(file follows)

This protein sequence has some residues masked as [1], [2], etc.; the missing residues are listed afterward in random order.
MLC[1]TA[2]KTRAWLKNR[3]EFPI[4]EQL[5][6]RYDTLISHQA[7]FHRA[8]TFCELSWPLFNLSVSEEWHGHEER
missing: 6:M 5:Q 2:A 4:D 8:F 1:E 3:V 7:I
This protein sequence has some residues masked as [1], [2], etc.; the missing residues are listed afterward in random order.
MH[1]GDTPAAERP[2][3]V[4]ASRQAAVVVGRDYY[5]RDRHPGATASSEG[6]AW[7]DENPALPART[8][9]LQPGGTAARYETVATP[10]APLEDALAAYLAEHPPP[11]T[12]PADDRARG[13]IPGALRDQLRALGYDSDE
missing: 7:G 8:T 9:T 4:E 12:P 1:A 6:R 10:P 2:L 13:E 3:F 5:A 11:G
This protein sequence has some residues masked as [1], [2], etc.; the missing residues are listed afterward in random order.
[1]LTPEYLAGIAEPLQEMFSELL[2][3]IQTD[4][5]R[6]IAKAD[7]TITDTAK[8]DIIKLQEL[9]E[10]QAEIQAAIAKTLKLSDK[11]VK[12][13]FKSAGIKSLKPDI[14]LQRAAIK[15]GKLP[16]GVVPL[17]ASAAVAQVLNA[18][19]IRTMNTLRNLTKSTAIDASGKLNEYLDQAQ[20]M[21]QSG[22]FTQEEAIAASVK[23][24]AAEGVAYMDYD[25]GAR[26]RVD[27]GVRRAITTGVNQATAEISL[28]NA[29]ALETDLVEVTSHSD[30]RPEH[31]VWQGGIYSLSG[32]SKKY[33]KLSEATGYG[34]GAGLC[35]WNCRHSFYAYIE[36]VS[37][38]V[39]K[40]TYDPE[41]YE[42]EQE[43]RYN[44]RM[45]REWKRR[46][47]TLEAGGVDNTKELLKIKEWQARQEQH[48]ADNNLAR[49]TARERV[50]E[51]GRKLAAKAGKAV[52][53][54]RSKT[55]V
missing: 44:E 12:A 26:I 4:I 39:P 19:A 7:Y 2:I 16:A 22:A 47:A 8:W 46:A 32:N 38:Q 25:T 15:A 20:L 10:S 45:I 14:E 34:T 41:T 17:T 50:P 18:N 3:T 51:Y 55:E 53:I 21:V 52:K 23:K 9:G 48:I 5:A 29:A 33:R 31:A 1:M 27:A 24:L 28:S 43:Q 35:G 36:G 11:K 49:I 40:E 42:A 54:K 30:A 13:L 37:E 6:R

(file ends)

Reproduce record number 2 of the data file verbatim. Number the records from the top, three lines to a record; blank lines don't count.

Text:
This protein sequence has some residues masked as [1], [2], etc.; the missing residues are listed afterward in random order.
MH[1]GDTPAAERP[2][3]V[4]ASRQAAVVVGRDYY[5]RDRHPGATASSEG[6]AW[7]DENPALPART[8][9]LQPGGTAARYETVATP[10]APLEDALAAYLAEHPPP[11]T[12]PADDRARG[13]IPGALRDQLRALGYDSDE
missing: 7:G 8:T 9:T 4:E 12:P 1:A 6:R 10:P 2:L 13:E 3:F 5:A 11:G